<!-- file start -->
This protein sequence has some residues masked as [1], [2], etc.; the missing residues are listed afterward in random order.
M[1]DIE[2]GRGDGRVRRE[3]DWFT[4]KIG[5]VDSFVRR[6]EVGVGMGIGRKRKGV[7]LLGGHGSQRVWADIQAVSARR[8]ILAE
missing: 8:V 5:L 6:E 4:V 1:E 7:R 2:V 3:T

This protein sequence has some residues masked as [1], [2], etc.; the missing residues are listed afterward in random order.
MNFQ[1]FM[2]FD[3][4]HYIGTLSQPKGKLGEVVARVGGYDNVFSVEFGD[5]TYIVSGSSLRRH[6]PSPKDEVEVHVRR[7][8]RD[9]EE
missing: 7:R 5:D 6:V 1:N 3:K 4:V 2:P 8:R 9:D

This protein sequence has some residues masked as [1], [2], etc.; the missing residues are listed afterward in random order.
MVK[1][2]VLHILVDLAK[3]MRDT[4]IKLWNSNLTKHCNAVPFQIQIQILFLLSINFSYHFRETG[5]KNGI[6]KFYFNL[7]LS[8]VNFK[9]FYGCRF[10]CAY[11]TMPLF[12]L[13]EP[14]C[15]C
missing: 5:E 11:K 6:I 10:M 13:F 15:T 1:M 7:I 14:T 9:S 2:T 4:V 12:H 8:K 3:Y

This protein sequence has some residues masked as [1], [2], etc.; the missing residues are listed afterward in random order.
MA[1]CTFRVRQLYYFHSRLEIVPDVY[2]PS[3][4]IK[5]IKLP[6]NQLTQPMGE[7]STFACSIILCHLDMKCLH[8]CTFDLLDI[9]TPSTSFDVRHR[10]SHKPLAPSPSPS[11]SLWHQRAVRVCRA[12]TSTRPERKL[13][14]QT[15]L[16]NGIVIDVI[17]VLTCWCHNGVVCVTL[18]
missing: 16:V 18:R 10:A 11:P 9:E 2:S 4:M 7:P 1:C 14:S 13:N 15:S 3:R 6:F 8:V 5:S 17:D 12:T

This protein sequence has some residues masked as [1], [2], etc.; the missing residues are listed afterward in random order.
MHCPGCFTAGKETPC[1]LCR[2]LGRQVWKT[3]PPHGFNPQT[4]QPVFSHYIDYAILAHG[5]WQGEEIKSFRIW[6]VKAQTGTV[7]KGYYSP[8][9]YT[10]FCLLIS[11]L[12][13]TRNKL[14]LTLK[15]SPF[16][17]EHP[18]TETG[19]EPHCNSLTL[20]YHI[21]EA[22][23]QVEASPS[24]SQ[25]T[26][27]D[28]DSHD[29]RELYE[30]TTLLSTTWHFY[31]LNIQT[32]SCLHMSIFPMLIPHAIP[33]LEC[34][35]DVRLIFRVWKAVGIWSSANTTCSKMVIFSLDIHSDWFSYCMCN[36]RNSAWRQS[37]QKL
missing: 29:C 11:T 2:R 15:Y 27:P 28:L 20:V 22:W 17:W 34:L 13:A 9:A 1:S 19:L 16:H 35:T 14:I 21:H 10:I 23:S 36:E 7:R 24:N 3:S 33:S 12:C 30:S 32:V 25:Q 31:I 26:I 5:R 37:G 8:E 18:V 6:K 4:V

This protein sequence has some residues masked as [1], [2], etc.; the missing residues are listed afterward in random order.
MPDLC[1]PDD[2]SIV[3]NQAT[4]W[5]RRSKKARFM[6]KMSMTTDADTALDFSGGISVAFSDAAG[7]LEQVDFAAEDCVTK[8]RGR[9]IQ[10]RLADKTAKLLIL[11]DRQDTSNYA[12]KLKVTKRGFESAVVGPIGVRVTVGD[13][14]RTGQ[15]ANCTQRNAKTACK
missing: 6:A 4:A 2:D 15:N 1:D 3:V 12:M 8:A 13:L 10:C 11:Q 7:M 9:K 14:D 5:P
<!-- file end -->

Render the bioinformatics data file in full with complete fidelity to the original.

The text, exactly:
This protein sequence has some residues masked as [1], [2], etc.; the missing residues are listed afterward in random order.
M[1]DIE[2]GRGDGRVRRE[3]DWFT[4]KIG[5]VDSFVRR[6]EVGVGMGIGRKRKGV[7]LLGGHGSQRVWADIQAVSARR[8]ILAE
missing: 8:V 5:L 6:E 4:V 1:E 7:R 2:V 3:T

This protein sequence has some residues masked as [1], [2], etc.; the missing residues are listed afterward in random order.
MNFQ[1]FM[2]FD[3][4]HYIGTLSQPKGKLGEVVARVGGYDNVFSVEFGD[5]TYIVSGSSLRRH[6]PSPKDEVEVHVRR[7][8]RD[9]EE
missing: 7:R 5:D 6:V 1:N 3:K 4:V 2:P 8:R 9:D

This protein sequence has some residues masked as [1], [2], etc.; the missing residues are listed afterward in random order.
MVK[1][2]VLHILVDLAK[3]MRDT[4]IKLWNSNLTKHCNAVPFQIQIQILFLLSINFSYHFRETG[5]KNGI[6]KFYFNL[7]LS[8]VNFK[9]FYGCRF[10]CAY[11]TMPLF[12]L[13]EP[14]C[15]C
missing: 5:E 11:K 6:I 10:M 13:F 15:T 1:M 7:I 14:T 9:S 2:T 4:V 12:H 8:K 3:Y

This protein sequence has some residues masked as [1], [2], etc.; the missing residues are listed afterward in random order.
MA[1]CTFRVRQLYYFHSRLEIVPDVY[2]PS[3][4]IK[5]IKLP[6]NQLTQPMGE[7]STFACSIILCHLDMKCLH[8]CTFDLLDI[9]TPSTSFDVRHR[10]SHKPLAPSPSPS[11]SLWHQRAVRVCRA[12]TSTRPERKL[13][14]QT[15]L[16]NGIVIDVI[17]VLTCWCHNGVVCVTL[18]
missing: 16:V 18:R 10:A 11:P 9:E 2:S 4:M 7:P 1:C 14:S 13:N 15:S 3:R 6:F 8:V 5:S 17:D 12:T

This protein sequence has some residues masked as [1], [2], etc.; the missing residues are listed afterward in random order.
MHCPGCFTAGKETPC[1]LCR[2]LGRQVWKT[3]PPHGFNPQT[4]QPVFSHYIDYAILAHG[5]WQGEEIKSFRIW[6]VKAQTGTV[7]KGYYSP[8][9]YT[10]FCLLIS[11]L[12][13]TRNKL[14]LTLK[15]SPF[16][17]EHP[18]TETG[19]EPHCNSLTL[20]YHI[21]EA[22][23]QVEASPS[24]SQ[25]T[26][27]D[28]DSHD[29]RELYE[30]TTLLSTTWHFY[31]LNIQT[32]SCLHMSIFPMLIPHAIP[33]LEC[34][35]DVRLIFRVWKAVGIWSSANTTCSKMVIFSLDIHSDWFSYCMCN[36]RNSAWRQS[37]QKL
missing: 29:C 11:T 2:R 15:Y 27:P 28:L 20:V 22:W 17:W 34:L 13:A 9:A 1:S 19:L 16:H 35:T 14:I 21:H 10:I 23:S 36:E 7:R 24:N 3:S 33:S 12:C 30:S 32:V 25:Q 31:I 26:I 5:R 37:G 8:E 18:V 6:K 4:V

This protein sequence has some residues masked as [1], [2], etc.; the missing residues are listed afterward in random order.
MPDLC[1]PDD[2]SIV[3]NQAT[4]W[5]RRSKKARFM[6]KMSMTTDADTALDFSGGISVAFSDAAG[7]LEQVDFAAEDCVTK[8]RGR[9]IQ[10]RLADKTAKLLIL[11]DRQDTSNYA[12]KLKVTKRGFESAVVGPIGVRVTVGD[13][14]RTGQ[15]ANCTQRNAKTACK
missing: 6:A 4:A 2:D 15:N 1:D 3:V 12:M 8:A 13:L 10:C 11:Q 7:M 9:K 14:D 5:P